The American Caribbean – Life and Culture in the US Virgin Islands
The Four main islands of the US Virgin Islands are surprisingly diverse and while sharing a common colonial history, each one has its own cultural nuances either due to location, geography, demographics or particular events.
Part II – St. Thomas
This little island measures only 13 by 4 miles but has been one of the most strategic American positions since the US acquisition in 1917. It was developed as a military base but today it is a sophisticated modern port and the home to Pirate castles. Charlotte Amelie is the capital of the US Virgin Isles, home to half the island’s population and is the most popular cruise ship stop in the Caribbean.
Geography and economy
St. Thomas is a land mass of just over 31 square miles with an interesting topography of one central long ridge of hills running east/west with smaller ridges branching out from the centre. Crown Mountain is the highest peak at 1,556 feet and although there are no particularly flat areas on the island, there is a beautiful natural harbor at Charlotte Amelie and many protected bays. Where slaves and sugar was once the mainstay of the St. Thomas economy, today it is tourists that pour wealth into the island’s coffers, perfectly safe from marauding pirates.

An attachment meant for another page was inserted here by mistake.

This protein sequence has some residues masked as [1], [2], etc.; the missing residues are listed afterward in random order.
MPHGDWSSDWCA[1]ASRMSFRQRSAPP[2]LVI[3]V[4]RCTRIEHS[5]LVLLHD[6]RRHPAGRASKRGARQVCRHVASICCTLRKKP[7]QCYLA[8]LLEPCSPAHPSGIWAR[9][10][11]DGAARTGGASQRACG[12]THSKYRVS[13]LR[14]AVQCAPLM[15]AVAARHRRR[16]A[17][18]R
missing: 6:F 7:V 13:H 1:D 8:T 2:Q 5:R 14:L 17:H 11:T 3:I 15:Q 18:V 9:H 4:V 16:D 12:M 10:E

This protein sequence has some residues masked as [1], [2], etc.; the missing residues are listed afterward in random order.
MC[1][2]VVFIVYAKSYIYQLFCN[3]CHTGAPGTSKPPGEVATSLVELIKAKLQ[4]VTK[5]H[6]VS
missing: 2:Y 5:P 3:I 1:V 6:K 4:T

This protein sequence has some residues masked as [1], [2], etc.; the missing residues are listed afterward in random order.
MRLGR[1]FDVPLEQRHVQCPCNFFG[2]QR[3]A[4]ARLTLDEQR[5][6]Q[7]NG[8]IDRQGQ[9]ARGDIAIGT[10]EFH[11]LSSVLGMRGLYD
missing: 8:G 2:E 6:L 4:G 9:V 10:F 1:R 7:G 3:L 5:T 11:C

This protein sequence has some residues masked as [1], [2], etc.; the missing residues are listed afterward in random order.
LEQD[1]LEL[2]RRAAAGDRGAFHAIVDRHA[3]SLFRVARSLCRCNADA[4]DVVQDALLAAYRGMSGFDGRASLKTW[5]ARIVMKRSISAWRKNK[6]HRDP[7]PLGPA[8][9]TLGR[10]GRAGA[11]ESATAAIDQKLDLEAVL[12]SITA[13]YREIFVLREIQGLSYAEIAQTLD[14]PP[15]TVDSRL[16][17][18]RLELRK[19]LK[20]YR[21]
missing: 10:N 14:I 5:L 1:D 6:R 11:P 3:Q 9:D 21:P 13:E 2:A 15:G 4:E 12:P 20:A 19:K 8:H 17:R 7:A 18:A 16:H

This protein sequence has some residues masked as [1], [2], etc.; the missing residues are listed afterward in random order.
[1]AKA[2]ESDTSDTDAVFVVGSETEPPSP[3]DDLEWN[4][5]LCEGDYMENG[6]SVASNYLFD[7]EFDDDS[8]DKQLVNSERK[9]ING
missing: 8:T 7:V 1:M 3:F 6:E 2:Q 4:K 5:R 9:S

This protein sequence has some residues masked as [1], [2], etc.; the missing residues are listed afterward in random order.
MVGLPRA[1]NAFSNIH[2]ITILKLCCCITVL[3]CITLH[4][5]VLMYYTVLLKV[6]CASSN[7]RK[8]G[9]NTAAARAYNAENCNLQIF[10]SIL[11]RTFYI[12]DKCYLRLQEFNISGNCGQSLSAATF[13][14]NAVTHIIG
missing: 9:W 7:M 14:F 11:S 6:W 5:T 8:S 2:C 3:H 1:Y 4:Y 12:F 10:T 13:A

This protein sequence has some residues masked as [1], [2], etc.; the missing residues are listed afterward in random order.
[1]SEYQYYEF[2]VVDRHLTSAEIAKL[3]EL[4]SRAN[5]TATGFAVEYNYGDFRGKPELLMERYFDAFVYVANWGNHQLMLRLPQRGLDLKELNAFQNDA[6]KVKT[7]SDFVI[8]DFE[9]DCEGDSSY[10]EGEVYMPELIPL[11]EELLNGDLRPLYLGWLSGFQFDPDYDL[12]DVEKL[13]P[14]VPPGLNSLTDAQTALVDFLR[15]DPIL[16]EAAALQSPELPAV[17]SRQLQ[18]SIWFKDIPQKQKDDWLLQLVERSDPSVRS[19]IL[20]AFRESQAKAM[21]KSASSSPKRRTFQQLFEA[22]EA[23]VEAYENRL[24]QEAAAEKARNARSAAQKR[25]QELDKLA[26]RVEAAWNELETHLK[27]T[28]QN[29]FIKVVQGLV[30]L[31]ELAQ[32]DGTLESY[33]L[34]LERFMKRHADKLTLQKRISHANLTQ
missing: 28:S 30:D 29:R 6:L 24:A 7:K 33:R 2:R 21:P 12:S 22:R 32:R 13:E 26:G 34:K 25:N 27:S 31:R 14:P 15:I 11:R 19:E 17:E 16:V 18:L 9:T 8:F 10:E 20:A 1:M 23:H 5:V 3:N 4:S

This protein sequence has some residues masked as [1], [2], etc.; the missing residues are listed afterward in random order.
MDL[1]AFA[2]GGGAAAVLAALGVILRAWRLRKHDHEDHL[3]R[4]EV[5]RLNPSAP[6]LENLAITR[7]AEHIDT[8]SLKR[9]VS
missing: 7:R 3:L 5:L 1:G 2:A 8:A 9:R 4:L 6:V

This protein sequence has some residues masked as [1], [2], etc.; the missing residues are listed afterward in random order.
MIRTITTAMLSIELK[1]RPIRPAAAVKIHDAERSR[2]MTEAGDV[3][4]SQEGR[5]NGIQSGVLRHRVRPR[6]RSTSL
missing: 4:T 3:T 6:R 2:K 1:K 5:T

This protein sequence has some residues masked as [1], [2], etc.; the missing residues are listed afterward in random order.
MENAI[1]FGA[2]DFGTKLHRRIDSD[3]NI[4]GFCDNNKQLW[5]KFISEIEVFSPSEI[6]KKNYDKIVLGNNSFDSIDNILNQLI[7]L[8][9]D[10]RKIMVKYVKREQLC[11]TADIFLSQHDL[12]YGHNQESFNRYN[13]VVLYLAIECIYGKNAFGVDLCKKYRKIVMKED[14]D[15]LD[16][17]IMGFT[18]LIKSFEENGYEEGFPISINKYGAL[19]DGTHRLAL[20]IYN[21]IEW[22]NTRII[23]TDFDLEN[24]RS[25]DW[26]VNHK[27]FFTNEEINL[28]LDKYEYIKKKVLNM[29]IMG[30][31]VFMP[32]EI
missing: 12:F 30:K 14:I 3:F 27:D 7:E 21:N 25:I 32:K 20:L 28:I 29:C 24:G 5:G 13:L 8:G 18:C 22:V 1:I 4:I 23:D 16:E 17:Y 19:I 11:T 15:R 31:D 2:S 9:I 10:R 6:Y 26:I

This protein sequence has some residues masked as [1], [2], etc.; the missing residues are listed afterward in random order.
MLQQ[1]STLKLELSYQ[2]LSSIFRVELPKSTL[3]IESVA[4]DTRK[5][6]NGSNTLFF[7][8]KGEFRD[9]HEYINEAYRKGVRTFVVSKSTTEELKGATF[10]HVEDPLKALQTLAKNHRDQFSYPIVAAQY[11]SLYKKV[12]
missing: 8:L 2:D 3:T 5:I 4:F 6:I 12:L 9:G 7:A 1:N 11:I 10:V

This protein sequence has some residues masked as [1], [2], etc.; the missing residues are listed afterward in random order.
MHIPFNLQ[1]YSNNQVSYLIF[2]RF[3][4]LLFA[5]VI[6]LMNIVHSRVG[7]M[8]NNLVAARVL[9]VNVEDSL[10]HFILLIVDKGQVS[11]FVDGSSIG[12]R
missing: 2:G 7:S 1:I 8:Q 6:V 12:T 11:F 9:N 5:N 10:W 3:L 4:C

St Thomas Resorts and Vacations
Despite its small size St. Thomas is absolutely packed with vacation activities and attractions. Holiday accommodations in St Thomas ranges from budget to ultra luxurious and from small hotels to private villas. Hotels of all price ranges are well equipped and organised. Many have tennis courts and pools and luxury spas are popular features. It’s also a stunning location for a tropical wedding.
This small slice of paradise has over 40 major beaches and a multitude of tiny inlets, rocky coves and secluded bays and of course many of the deserted islands around about can be reached by boat. St. Thomas’s beaches cater for every kind of beach animal – the lazy bum, the adrenaline junkie, the sun worshipper, the castaway and the pale and spade brigade.